Pakistan has formed a 22-member parliamentary committee to work on a legislation to prevent the forced conversions and protect the rights of minorities in the country. According to a notification by the Senate Secretariat, chairman Sadiq Sanjrani formed the committee after consultations with National Assembly Speaker Asad Qaiser, leader of the House in senate Shibli Faraz and leader of the opposition Raja Zafarul Haq. Religious affairs minister Noorul Haq Qadri, human rights minister Shireen Mazari and senator Ashok Kumar are part of the committee. It will decide its terms of reference in its first meeting, the date of which has not been announced yet. The committee was formed weeks after a Hindu girl was allegedly abducted and converted to Islam in Sindh province in early September.
Petition seeks Imran’s disqualification
A petition has been filed in Lahore high court seeking disqualification of PM Imran Khan for his “anti-judiciary” remarks over the departure of former premier Nawaz Sharif to London for treatment. Tahir Maqsood filed the petition in the Lahore high court, seeking contempt of court proceedings against Khan for bringing the judiciary into disrepute. The petitioner said the PM criticised senior judges of the Supreme Court which amounts to contempt of court. He said the SC had in 2013 issued a contempt notice to Khan for anti-judiciary rants. The petitioner requested the court to summon Khan, disqualify him and order the Election Commission to denotify him as member of the National Assembly.
Price of tomato hits Rs 400/kg in Karachi
The price of tomato in Karachi skyrocketed to a record high of Rs 400 per kg last week due to a range of factors. The government last week issued a permit for importing 4,500 tonnes of tomatoes from Iran, but its arrival did not pick up pace in the market. Of the 4,500 tonnes, only 989 tonnes arrived, a trader was quoted as saying. Earlier this month, the official retail rate of tomato was Rs 117 per kg. The price can be blamed on the shortage of crops this year and the government restricting import instead of allowing a free import, the report said.
Job bar for pregnant women, LGBT
Indonesian ministries are banning pregnant, disabled, or LGBT job hunters in favour of “normal” applicants, the ombudsman said and slammed it as “arbitrary and hateful restrictions” by a rights group. The report comes as the country takes applications from millions of candidates who are applying for some 2,00,000 civil-service jobs nationwide. Ombudsman Indonesia commissioner Ninik Rahayu said an investigation found that the defence and trade ministries as well as the attorney general’s office (AGO) were discriminating against candidates in their job advertisements.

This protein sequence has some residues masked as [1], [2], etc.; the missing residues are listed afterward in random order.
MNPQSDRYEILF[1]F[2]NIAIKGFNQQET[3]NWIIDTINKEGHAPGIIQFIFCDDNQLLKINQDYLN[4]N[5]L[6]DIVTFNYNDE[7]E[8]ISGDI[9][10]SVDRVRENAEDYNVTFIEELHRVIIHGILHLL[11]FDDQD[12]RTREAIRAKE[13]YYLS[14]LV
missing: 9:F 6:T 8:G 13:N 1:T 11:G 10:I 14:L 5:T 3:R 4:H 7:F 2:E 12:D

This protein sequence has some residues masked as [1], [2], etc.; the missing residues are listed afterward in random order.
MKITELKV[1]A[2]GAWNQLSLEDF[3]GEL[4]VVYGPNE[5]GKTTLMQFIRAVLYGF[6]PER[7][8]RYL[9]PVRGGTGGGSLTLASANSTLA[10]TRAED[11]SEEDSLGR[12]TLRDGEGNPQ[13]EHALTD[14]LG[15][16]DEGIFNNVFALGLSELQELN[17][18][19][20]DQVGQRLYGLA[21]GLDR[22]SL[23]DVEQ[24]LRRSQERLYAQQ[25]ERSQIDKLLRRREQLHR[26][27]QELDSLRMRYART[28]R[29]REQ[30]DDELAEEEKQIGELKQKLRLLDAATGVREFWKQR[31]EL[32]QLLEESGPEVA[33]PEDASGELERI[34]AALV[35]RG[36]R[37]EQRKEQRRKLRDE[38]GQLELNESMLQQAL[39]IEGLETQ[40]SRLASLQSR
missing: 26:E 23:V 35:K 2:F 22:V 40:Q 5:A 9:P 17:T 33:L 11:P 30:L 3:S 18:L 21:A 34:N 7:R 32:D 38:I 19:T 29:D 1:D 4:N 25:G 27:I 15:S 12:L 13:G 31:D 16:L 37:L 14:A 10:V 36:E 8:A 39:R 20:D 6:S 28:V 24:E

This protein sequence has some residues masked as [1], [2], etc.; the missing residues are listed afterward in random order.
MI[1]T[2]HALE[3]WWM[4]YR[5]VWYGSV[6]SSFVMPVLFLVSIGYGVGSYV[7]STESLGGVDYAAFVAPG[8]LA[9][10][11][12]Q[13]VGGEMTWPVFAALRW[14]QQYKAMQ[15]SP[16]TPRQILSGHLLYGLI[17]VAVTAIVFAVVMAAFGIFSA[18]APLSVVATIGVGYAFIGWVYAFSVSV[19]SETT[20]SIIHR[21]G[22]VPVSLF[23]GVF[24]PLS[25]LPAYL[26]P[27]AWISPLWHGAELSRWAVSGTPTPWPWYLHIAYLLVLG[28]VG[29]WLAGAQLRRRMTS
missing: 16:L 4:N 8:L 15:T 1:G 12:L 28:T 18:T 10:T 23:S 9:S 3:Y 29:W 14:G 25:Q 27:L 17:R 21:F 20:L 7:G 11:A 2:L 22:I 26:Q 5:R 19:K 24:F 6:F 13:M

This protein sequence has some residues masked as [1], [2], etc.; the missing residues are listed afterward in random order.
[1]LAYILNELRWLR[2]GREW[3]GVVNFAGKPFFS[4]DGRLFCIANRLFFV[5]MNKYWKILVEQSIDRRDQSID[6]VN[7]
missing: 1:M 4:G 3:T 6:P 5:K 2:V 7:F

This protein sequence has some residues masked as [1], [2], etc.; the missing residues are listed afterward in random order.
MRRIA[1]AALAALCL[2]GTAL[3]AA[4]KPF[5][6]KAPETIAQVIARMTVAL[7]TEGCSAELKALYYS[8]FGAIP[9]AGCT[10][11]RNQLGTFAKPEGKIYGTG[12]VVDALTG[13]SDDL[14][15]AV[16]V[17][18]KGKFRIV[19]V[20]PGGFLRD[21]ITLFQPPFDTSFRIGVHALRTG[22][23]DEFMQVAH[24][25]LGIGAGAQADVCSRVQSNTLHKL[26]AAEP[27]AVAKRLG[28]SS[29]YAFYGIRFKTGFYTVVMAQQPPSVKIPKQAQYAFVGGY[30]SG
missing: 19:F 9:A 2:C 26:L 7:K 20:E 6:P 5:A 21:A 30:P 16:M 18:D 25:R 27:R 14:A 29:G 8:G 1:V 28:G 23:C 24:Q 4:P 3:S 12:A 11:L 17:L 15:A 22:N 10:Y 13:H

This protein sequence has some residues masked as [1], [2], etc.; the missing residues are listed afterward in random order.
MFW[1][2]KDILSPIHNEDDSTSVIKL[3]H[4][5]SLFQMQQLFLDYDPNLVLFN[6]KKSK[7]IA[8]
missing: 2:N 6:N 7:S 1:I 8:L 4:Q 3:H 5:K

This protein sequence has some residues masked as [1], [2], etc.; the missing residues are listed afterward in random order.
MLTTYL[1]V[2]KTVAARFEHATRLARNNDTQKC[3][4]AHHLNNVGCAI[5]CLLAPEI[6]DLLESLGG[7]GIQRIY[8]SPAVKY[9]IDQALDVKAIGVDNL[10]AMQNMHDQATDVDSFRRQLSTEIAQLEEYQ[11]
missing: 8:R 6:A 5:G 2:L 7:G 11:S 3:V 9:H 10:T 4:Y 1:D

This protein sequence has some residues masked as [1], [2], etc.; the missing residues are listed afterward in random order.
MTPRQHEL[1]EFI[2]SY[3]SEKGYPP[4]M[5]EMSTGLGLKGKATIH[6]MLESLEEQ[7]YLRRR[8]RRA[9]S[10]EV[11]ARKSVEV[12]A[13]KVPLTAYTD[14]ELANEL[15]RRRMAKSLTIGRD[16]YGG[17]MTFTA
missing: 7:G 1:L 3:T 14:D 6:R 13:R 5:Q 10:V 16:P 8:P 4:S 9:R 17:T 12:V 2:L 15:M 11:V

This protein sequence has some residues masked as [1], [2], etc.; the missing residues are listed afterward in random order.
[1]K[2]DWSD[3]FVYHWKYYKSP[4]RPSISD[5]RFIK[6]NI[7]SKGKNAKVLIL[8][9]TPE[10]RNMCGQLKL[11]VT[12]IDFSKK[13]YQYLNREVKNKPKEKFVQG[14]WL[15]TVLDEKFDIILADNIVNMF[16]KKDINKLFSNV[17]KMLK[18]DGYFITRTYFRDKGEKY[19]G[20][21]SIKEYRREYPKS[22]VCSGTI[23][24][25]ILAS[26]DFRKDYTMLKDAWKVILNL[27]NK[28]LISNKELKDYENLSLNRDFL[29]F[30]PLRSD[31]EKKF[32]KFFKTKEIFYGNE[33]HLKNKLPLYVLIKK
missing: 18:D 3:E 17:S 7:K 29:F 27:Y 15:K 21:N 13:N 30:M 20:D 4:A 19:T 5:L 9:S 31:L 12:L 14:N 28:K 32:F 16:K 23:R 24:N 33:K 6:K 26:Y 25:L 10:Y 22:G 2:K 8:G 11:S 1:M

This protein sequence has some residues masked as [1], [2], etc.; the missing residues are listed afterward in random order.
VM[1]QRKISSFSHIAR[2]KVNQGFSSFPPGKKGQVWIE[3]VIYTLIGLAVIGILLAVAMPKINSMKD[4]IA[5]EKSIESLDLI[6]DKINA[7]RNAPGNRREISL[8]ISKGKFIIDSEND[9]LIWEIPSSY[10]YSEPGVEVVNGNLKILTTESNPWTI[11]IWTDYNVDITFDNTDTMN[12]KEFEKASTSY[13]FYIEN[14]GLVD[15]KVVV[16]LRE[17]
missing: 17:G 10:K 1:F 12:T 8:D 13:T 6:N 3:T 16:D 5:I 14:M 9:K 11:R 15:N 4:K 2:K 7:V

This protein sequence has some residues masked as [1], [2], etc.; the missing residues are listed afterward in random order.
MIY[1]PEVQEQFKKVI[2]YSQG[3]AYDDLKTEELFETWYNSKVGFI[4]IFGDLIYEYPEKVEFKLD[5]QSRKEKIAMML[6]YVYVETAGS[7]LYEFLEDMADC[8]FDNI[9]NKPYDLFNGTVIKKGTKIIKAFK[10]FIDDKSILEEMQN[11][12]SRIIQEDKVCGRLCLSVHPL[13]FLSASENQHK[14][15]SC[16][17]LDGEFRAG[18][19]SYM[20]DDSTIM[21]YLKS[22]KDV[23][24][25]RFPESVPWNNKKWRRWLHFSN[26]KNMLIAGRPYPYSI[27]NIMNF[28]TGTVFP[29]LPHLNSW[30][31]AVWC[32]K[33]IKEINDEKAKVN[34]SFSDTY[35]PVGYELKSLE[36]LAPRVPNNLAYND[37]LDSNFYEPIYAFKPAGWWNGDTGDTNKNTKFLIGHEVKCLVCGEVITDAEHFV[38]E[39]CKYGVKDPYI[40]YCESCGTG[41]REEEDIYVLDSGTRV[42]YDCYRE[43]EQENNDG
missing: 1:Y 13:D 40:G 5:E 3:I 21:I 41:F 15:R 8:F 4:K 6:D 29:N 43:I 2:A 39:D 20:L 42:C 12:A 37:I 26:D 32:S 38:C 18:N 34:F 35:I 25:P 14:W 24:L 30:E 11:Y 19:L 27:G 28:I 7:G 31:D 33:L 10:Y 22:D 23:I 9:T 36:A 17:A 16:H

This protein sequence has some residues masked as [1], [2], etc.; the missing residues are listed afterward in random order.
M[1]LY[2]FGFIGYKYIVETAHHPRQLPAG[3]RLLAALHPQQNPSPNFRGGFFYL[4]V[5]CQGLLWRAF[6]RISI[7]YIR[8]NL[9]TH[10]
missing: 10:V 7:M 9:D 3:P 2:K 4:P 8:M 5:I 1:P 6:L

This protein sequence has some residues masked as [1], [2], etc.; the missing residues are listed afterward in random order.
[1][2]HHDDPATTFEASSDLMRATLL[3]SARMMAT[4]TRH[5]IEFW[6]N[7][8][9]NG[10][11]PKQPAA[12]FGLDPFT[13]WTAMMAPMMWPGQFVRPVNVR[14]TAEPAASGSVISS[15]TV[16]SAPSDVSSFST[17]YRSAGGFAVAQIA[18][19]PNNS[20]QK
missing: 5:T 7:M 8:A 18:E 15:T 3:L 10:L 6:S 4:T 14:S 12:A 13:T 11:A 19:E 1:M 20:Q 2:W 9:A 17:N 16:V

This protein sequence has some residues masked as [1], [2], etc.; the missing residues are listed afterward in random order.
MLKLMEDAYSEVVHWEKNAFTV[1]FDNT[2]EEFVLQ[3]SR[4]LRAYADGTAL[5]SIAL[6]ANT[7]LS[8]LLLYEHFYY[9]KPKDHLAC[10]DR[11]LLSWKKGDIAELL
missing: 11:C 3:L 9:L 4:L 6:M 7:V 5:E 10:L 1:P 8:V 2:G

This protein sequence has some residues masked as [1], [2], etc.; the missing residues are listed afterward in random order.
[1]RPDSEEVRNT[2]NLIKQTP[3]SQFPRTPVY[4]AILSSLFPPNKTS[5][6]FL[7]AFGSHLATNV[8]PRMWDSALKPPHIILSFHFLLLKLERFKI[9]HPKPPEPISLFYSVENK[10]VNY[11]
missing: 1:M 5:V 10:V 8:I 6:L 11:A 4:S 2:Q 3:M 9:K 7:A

Couple exchange vows in the air
A couple got married at a height of 34,000ft in front of stunned plane passengers after bonding over their love of aircraft. David Valliant and Cathy Rolfe met through an online game called Aviation City eight years ago and immediately hit it off. They had their first date at Sydney Airport and fell in love as soon as they locked eyes. After years of dating, the New Zealand couple struggled to find a venue for their wedding - before deciding to stick with the theme of their love story and exchange vows in the air. They later got married on board a Jetstar flight, travelling between their home cities Sydney and Auckland on October 9.
China ‘medicine’ a threat to donkey population
China’s demand for donkey skins to make a traditional medicine could wipe out more than half the world’s donkey population in the next five years, researchers said. Nearly five million skins are used every year to make ejiao, a gel believed in China to be a remedy for troubles ranging from colds to ageing, putting enormous strain on donkey populations around the world, Britain-based animal welfare group Donkey Sanctuary said in a report.
Kids given pets to wean them off phones
Officials in one Indonesian city have hatched a plan to wean children off smartphones - by giving them their own fluffy chicks to raise. Around 2,000 four-day-old chicks will be handed out to pupils at elementary and junior high schools in Bandung in an attempt to distract the kids from their gadgets. Students must feed their new pets before and after school and can keep them at home or on school premises.
29 killed as plane crashes into homes